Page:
The long-term relationship between economic development and regional inequality: South-West Europe, 1860-2010

Abstract of the new EHES working paper by Alfonso Díez-Minguela, Rafael González-Valb, Julio Martinez-Galarragaa, M. Teresa Sanchisa, and Daniel A. Tirado: Our paper analyses the long-term relationship between regional inequality and economic development. The literature points that, from a spatial perspective, the convergence process may display a non-linear evolution. In this respect, Williamson (1965) suggested […]

Unreal wages? Real income and economic growth in England, 1260-1850

Abstract of the new EHES working paper: Jacob Weisdorf, University of Southern Denmark. Jane Humphries, University of Oxford Historical estimates of workers’ earnings suffer from the fundamental problem that annual incomes are inferred from day wages without knowing the length of the working year. This uncertainty raises doubts about core growth theories that rely on […]

Mikołaj Malinowski won the Figuerola Prize awarded biennially for the best article published in the European Review of Economic History

Mikołaj Malinowski is a Postdoctoral Fellow at Lund University Serfs and the city: market conditions, surplus extraction institutions, and urban growth in early modern Poland  European Review of Economic History. 2016, 2, volume 20, pp. 123–146. Abstract of the article: I investigate the relation between institutions, markets, and preindustrial economic growth. In particular, I analyze the […]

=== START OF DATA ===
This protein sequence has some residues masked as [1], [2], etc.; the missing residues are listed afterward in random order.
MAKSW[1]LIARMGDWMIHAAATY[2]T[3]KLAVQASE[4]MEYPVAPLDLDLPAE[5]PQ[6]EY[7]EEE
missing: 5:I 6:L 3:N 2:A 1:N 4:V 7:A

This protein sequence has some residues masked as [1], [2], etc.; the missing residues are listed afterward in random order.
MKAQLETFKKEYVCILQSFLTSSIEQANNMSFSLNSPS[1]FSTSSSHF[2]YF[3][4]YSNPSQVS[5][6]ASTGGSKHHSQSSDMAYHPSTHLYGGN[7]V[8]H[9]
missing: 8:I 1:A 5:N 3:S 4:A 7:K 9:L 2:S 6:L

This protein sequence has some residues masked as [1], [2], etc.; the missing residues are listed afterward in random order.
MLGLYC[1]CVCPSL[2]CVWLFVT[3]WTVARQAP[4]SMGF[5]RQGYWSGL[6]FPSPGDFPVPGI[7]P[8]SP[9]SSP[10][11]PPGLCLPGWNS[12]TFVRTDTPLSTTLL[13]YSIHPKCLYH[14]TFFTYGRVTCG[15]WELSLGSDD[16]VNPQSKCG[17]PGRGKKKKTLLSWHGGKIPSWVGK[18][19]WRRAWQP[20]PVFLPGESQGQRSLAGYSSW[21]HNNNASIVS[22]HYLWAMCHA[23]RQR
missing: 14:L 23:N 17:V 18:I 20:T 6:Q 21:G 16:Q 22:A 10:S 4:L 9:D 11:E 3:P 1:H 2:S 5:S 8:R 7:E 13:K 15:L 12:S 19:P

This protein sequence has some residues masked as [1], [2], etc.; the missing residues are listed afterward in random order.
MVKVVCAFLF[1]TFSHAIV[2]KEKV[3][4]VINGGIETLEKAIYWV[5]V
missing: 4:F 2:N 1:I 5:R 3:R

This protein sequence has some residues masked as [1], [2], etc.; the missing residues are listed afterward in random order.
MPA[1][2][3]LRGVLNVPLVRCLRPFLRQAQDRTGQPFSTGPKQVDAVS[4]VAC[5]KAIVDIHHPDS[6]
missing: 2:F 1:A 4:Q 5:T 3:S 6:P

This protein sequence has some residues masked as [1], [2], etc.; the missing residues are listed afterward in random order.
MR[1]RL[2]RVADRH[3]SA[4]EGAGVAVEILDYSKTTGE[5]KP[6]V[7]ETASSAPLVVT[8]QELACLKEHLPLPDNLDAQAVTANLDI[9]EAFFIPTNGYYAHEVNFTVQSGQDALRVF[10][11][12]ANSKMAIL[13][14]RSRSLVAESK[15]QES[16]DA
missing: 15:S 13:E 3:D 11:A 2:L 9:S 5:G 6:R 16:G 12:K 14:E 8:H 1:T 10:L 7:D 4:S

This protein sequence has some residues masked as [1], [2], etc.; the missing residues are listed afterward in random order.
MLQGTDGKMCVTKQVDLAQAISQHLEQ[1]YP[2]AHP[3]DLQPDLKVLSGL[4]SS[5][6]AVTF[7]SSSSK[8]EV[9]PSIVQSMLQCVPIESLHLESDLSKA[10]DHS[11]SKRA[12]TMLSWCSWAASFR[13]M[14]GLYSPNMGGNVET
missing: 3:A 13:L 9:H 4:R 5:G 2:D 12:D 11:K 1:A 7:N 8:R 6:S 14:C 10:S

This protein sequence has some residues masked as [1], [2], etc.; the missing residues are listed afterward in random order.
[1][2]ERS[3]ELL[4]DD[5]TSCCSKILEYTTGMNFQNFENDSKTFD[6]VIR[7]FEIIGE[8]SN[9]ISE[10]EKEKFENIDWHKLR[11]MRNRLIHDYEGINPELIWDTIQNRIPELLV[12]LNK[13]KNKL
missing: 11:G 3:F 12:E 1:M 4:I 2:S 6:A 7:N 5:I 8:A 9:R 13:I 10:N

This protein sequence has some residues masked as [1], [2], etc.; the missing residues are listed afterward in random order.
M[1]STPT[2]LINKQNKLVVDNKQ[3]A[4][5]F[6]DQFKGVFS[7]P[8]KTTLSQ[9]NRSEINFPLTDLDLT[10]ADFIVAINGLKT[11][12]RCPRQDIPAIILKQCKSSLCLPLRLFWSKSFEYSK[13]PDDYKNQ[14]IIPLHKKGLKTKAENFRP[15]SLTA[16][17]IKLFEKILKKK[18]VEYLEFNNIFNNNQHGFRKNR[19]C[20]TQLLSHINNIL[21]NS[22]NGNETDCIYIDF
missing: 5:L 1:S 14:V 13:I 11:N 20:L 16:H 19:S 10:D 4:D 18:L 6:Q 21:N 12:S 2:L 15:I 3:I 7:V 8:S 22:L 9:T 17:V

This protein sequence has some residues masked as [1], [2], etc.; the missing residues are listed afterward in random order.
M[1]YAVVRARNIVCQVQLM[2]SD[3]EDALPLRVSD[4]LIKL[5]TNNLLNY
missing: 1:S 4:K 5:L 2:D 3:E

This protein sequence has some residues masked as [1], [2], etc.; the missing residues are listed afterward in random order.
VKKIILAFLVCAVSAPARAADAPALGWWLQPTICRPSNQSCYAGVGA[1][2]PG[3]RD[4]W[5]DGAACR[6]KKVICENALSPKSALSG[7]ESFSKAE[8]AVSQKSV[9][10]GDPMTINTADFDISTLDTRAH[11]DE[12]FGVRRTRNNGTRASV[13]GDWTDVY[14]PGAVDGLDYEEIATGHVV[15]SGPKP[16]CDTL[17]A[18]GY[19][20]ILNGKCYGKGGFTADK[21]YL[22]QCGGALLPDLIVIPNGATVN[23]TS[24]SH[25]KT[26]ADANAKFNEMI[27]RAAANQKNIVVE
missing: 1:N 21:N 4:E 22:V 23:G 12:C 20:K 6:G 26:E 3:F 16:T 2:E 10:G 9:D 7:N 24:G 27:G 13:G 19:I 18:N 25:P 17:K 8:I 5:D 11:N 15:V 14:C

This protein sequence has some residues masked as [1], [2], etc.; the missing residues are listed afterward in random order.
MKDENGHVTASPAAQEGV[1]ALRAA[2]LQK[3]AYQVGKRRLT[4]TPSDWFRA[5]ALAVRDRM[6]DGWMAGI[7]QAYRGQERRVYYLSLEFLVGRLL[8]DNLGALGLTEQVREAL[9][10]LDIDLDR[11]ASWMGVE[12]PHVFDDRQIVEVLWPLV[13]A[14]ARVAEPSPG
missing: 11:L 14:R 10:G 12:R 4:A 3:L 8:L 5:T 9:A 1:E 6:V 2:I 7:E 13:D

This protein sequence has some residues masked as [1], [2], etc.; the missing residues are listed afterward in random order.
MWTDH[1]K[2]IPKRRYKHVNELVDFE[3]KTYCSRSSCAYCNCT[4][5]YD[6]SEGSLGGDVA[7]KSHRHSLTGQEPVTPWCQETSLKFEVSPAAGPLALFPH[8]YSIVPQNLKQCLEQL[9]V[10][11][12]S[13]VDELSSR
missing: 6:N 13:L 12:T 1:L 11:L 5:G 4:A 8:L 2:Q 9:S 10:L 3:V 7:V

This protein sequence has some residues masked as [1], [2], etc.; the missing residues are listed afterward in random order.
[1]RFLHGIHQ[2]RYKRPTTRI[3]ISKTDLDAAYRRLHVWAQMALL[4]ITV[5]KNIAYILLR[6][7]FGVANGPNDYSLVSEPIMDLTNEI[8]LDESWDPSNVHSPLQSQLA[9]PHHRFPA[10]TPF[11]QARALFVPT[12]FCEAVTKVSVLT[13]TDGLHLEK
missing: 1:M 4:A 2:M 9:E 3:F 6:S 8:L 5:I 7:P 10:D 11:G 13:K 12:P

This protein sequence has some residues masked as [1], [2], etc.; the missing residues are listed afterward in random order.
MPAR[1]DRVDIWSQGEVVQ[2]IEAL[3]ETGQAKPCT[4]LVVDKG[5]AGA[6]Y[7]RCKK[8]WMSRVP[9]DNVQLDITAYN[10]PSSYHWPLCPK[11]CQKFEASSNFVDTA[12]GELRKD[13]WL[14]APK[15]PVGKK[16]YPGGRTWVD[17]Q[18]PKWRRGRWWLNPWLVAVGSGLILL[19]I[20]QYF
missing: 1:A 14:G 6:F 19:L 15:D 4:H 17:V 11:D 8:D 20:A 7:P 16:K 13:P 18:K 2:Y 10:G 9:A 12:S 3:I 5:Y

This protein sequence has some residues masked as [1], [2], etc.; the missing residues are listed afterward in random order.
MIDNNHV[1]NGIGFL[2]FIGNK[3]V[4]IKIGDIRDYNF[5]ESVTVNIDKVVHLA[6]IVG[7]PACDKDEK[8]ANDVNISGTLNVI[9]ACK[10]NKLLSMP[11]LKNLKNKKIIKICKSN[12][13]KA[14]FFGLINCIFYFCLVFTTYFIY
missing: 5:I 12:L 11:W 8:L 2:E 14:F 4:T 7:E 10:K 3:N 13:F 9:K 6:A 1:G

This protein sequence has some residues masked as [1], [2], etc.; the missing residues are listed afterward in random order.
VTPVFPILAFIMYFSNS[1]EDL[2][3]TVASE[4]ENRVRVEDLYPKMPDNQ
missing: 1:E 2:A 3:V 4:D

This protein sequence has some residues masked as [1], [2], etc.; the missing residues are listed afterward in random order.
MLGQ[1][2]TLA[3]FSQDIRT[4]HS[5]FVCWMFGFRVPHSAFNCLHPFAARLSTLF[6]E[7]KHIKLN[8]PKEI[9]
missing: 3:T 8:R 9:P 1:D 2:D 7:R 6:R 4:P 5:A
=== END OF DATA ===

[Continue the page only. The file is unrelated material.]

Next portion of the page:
Thor Berger won the Gino Luzzatto Dissertation Competition for to the best PhD Dissertation on any subject relating to the economic history of Europe, defended during the period July 2015 to June 2017 Thor Berger is a postdoctoral fellow atLund University Engines of Growth: Essays in Swedish Economic History A central task for economic historians is […]

WEast Workshop, May 19-20 2017 in Bucharest

This blog post was written byCristina Victoria Radu,PhD student at University ofSouthern Denmark The WEast workshop recently took place in Bucharest on the 19th and 20th of May, bringing together scholars working on a wide range of topics in economic history, growth and development dedicated to countries from Eastern and Central Europe. The WEast initiative, […]

Resource endowments and agricultural commercialization in colonial Africa: Did labour seasonality and food security drive Uganda’s cotton revolution?

Michiel de Haas is PhD student atWageningen University Agricultural commercialization was a key driver of African economic change during the colonial era. Why did some African smallholders adopt cash crops on a considerable scale, while most others were hesitant to do so? In recent years, debates on the determinants of African development have been dominated by […]

How Extractive Was Colonial Trade?

Federico Tadei is Profesor Visitanteat Universitat de Barcelona Extractive colonial institutions have been considered one of the main causes of current African underdevelopment (Acemoglu, Johnson, and Robinson, 2001; Nunn, 2007). Yet, since colonial extraction is hard to quantify and its precise mechanisms are not well understood, a paucity of research has examined exactly how successful […]

Alleged Currency Manipulations and Retaliatory Tariffs. Some lessons from the 1930s

Thilo Albers is PhD student in Economic Historyat London School of Economics (LSE) How forceful can retaliations to alleged currency manipulations be? What are the effects on trade? The following research seeks answers to these questions in the interwar period. The evidence for China still deliberately undervaluing her currency is at best weak (see Cheung […]